Vol 29, No 6 (2022)
Editorial Comment
Published online: 2022-12-13

open access

Page views 3478
Article views/downloads 403
Get Citation

Connect on Social Media

Connect on Social Media

Inquiries about a patient with a “snail-like” takotsubo syndrome variant

John E. Madias12
Pubmed: 36541347
Cardiol J 2022;29(6):897-898.


Not available


Cardiology Journal

2022, Vol. 29, No. 6, 897–898

DOI: 10.5603/CJ.2022.0109

Copyright © 2022 Via Medica

ISSN 1897–5593

eISSN 1898–018X

Inquiries about a patient with a “snail-like” takotsubo syndrome variant

John E. Madias12
1Icahn School of Medicine at Mount Sinai, New York, NY, United States
2Division of Cardiology, Elmhurst Hospital Center, Elmhurst, NY, United States

Address for correspondence: John E. Madias, MD, FACC, FAHA Division of Cardiology, Elmhurst Hospital Center, 79-01 Broadway, Elmhurst, NY 11373, USA, tel: (718) 334-5005, fax: (718) 334-5990, e-mail: madiasj@nychhc.org

Received: 13.05.2022 Accepted: 31.08.2022

This article is available in open access under Creative Common Attribution-Non-Commercial-No Derivatives 4.0 International (CC BY-NC-ND 4.0) license, allowing to download articles and share them with others as long as they credit the authors and the publisher, but without permission to change them in any way or use them commercially.

This editorial accompanies the article on page 1051

A fascinating case report by Genc et al. [1], accompanied by a very impressive video of a patient with a “snail-like” focal takotsubo syndrome (TTS) variant underscores the contribution of videos in the appreciation of regional myocardial contraction abnormalities (RMCAs) in patients with TTS, and particularly in patients with “focal” abnormalities where such RMCAs are expected to be limited in extent. In addition, an inherent differential diagnosic problem (not encountered in the present case) is that “focal” TTS often needs to be differentiated from RMCAs related to an acute coronary syndrome, conventionally associated with a single culprit coronary artery occlusion or atherosclerotic plaque destabilization, while RMCAs in patients with non-focal TTS are more extensive occupying myocardial regions subtended by more than one coronary artery (e.g., apical, midventricular, and reverse TTS variants) comprise component RMCAs involving septal, anterior, inferior, and lateral myocardial territories, which would not be expected to be associated with a blood flow-limited occlusion or critical stenosis of a single coronary artery. I understand that the format of the paper presenting this case report was such that did not permit the authors [1] to include more details regarding this 70-year- -old woman with TTS; however due to the rarity of the “focal” TTS variant, a few details provided by the authors, may be of value to the readers and investigators alike. This belief prompts me to request the authors’ kind response on the following comments and inquiries: 1) The patient’s lack of symptoms fits with the low troponin I and B-type natriuretic peptide, particularly the latter, value levels; 2) Was there a repeat echocardiogram done during hospitalization, and what were the findings?; 3) Was there a regional longitudinal strain (Bull’s Eye Plot) carried out in the follow-up echocardiogram(s)?; 4) Was the patient on any drug therapy prior to her presentation, including hormones like estrogens or progestins [2]?; 5) Did the QTc shorten in subsequent electrocardiograms, and when, in the follow-up course?; 6) The electrocardiogram changes of ST-segment elevation in leads II, III, and aVF are incongruent with the topography of the left ventricular “focal” RMCAs (e.g., one would have expected such RMCAs to be associated with some changes in the precordial electrocardiogram leads and/or leads I and aVL [3, 4]; 7) What was the electrocardiogram evolution during hospitalization?; 8) Did the patient develop inverted T-waves, and in what electrocardiogram leads?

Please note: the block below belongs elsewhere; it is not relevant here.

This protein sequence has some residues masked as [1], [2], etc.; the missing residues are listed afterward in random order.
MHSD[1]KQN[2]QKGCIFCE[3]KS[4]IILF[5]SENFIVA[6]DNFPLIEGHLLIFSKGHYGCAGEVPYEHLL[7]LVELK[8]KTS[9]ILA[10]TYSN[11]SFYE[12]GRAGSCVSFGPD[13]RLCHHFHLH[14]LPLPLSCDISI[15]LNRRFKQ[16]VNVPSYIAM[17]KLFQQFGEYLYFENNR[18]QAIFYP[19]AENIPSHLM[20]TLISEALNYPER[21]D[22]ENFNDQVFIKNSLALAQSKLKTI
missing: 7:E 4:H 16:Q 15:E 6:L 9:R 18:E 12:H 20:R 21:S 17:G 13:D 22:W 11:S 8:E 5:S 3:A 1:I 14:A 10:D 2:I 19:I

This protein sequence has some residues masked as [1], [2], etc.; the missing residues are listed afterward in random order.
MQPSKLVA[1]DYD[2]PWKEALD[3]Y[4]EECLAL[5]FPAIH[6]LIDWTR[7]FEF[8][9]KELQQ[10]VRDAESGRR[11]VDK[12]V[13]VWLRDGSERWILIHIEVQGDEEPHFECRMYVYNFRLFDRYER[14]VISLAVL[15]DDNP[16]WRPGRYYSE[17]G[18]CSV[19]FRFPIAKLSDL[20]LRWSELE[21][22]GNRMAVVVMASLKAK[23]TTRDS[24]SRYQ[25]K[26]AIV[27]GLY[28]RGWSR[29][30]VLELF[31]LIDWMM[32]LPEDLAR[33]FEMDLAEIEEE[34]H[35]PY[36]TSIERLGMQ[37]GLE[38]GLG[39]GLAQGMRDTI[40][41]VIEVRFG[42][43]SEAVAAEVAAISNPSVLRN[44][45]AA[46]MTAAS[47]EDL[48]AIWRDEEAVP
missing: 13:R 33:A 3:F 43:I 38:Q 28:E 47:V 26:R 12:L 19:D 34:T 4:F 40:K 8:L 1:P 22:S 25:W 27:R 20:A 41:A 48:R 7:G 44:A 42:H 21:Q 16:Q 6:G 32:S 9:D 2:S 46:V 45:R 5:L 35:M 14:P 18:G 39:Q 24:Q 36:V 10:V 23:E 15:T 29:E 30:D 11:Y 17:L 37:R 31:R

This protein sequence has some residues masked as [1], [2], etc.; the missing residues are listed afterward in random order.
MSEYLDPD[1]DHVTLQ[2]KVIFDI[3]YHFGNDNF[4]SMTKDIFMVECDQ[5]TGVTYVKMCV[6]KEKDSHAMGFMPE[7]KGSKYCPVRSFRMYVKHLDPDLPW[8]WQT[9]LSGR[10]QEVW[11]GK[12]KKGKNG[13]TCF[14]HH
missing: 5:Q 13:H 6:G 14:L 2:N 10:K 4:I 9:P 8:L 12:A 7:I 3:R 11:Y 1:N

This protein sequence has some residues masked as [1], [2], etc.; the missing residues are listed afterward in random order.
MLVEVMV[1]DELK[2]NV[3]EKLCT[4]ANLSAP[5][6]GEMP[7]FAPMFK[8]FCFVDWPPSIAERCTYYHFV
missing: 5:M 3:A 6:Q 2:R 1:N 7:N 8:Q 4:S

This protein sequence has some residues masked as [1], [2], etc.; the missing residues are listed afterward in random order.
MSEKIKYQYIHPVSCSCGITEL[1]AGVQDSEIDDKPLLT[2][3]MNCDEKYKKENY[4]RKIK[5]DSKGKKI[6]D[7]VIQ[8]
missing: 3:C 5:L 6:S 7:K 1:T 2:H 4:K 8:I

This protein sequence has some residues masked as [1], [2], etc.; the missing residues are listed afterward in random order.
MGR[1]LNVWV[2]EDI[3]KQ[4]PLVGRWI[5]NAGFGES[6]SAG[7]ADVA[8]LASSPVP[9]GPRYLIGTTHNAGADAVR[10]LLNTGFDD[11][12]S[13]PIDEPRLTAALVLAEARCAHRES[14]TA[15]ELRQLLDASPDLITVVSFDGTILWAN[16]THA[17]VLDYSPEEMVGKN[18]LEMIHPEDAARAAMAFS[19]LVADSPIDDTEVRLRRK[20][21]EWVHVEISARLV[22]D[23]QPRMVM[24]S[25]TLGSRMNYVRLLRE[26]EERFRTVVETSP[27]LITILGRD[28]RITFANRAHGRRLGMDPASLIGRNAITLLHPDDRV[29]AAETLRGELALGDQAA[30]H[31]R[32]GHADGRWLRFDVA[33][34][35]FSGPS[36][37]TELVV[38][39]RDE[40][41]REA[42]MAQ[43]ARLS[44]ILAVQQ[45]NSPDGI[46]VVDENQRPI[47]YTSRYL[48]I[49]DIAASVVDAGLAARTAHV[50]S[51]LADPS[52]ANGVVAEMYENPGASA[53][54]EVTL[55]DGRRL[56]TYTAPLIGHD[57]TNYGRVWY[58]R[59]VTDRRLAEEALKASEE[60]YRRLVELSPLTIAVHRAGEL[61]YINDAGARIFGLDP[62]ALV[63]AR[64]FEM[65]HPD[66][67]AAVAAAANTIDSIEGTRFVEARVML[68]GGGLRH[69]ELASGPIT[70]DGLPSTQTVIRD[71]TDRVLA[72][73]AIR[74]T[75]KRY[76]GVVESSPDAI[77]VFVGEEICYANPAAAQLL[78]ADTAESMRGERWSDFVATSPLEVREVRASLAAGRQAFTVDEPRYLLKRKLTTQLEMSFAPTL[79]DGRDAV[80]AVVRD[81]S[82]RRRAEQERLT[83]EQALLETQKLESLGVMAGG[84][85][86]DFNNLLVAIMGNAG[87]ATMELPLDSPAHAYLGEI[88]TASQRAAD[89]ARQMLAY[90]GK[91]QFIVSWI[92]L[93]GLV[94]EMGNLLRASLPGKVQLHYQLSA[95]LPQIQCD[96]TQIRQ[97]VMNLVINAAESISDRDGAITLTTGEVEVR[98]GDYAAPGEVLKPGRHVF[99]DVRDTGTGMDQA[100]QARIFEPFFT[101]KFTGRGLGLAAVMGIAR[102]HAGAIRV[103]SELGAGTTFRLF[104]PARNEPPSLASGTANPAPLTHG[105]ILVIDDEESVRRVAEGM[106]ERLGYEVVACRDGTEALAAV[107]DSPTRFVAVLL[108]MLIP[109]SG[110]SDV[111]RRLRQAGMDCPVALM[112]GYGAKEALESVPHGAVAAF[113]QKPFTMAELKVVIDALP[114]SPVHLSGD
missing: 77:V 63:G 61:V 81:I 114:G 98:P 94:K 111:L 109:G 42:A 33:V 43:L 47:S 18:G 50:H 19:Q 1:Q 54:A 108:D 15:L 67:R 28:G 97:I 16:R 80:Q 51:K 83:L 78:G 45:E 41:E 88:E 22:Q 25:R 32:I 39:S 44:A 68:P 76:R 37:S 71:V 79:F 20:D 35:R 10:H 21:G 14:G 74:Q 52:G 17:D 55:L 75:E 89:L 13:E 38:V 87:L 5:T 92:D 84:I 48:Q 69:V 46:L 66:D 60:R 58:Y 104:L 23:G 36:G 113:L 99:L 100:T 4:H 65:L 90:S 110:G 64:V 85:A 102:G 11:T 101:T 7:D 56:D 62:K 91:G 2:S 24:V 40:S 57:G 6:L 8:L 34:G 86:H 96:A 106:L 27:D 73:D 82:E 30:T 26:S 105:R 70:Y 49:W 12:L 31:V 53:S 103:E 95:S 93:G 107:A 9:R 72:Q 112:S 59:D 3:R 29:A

Conflict of interest: None declared


  1. Genc A, Sobolewski J, Bachorski W, et al. The focal takotsubo syndrome presenting with the snail-like left ventricle. Cardiol J. 2021; 28(4): 636–637, doi: 10.5603/CJ.2021.0068, indexed in Pubmed: 34240396.
  2. Ioannou A. Takotsubo cardiomyopathy associated with dydrogesterone use. BMJ Case Rep. 2021; 14(11): e246553, doi: 10.1136/bcr-2021-246553, indexed in Pubmed: 34844971.
  3. Madias JE. Electrocardiogram lead-specific QRS attenuation in an atypical midventricular case of Takotsubo syndrome. J Electrocardiol. 2013; 46(6): 728–729, doi: 10.1016/j.jelectrocard.2013.08.008, indexed in Pubmed: 24028997.
  4. Madias JE. A patient with midventricular takotsubo: any attenuation in the amplitude of the QRS complexes in subse- quent electrocardiograms? Am J Emerg Med. 2018; 36(7): 1303–1304, doi: 10.1016/j.ajem.2017.11.004, indexed in Pubmed: 29117901.